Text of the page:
A woman as Russian president? Putin says it’s possible
“The country should become flexible regarding forms and methods of management. It must have an economy that heads into the future through running the newest technologies and estimating their capabilities in application,” Putin said in his major speech at the Valdai Forum – an event featuring high-profile journalists, politicians, researchers and financial experts.
“We must strengthen our defense capability, and perfect our political system so it becomes like a living organism and develops in tune with the development of the rest of the world,” he added.
When a member of the audience asked Putin if it was possible that a woman could become Russian president after the next election, Putin answered that “in our country everything is possible.”
The president also noted that senior Russian authorities currently face the task of creating a new corps of governors out of “young and modern people with potential; people who think about the future, both in their regions and in Russia as a whole.
“It must be a bet on modern and promising technocrats,” he noted.
In this connection the president promised to continue the process of governor replacement. “We will do it very carefully and neatly, in order to always maintain the balance between reliable and seasoned professionals and those who are just beginnig their careers in various professions,” he said.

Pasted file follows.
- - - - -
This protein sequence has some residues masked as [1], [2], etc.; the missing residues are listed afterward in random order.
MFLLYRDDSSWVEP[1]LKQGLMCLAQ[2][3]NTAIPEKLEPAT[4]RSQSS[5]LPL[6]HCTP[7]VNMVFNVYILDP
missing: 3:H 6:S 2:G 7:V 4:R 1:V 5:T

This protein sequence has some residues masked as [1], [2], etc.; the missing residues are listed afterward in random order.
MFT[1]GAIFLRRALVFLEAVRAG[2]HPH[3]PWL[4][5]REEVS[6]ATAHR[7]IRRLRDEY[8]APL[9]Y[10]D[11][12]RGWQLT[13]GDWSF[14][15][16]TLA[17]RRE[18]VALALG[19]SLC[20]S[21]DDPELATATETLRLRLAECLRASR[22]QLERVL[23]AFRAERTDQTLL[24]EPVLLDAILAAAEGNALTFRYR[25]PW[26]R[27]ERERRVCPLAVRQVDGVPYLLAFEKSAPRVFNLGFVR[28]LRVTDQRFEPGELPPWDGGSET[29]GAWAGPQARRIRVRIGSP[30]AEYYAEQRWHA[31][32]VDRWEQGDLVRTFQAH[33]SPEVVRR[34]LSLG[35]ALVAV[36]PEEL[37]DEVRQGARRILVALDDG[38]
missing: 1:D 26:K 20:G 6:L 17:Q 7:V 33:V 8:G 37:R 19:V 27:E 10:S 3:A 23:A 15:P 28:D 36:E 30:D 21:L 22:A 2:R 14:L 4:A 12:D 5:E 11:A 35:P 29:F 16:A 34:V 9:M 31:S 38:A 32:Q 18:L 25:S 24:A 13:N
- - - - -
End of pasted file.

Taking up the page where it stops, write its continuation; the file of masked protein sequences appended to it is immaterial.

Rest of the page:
“I will have more meetings with those who worked for many years [on the governors’ posts]; I am very grateful to them for their work and for its results,” he noted.
A public opinion poll conducted in mid-February this year by the independent research agency Levada showed that about 33 percent of Russians supported the idea of having a female president, with 54 percent saying that they would not like to see a female president running Russia in the next 10 to 15 years. The general idea of women being actively engaged in politics was supported by 30 percent of respondents and the share of Russians who said that women should not assume senior state positions was at 38 percent. The share of those who preferred equal representation of the sexes was 56 percent.
In mid-2006 one of Russia’s top politicians, Upper House chair Valentina Matviyenko, told reporters that in her opinion Russian citizens were “mentally ready” for a woman to be president, because in recent times professionalism has become the main requirement for senior politicians. Matviyenko has reminded the press of her position several times over the past months, as the next Russian presidential elections near.
Earlier this week, Russian journalist and celebrity Kseniya Sobchak returned the idea of a female president into the field of public discussion by announcing that she planned to run in the 2018 presidential election. However, Sobchak emphasized that her purpose would not be to win, but to replace the ‘none of the above’ line on ballots.